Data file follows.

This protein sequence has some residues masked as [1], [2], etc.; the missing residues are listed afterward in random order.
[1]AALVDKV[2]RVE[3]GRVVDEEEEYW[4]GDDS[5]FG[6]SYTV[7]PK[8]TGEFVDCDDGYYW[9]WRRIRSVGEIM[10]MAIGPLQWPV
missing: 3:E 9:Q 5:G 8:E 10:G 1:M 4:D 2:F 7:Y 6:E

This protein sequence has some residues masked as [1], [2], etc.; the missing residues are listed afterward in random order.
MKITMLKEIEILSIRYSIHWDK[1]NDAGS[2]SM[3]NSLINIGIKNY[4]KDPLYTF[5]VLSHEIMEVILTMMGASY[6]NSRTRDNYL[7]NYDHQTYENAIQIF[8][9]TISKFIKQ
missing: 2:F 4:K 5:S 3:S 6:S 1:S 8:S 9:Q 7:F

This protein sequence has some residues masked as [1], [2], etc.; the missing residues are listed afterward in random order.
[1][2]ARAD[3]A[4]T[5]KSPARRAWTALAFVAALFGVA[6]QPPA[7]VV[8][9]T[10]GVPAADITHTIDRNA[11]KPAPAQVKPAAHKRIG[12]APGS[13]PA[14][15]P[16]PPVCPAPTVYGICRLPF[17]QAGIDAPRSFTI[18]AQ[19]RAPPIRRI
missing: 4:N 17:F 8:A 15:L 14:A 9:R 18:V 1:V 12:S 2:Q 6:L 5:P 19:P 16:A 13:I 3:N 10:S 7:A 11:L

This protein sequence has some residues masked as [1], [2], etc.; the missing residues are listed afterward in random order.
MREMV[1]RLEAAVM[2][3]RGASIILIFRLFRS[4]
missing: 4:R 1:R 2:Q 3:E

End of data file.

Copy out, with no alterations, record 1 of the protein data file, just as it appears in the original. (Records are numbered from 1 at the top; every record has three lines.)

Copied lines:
This protein sequence has some residues masked as [1], [2], etc.; the missing residues are listed afterward in random order.
[1]AALVDKV[2]RVE[3]GRVVDEEEEYW[4]GDDS[5]FG[6]SYTV[7]PK[8]TGEFVDCDDGYYW[9]WRRIRSVGEIM[10]MAIGPLQWPV
missing: 3:E 9:Q 5:G 8:E 10:G 1:M 4:D 2:F 7:Y 6:E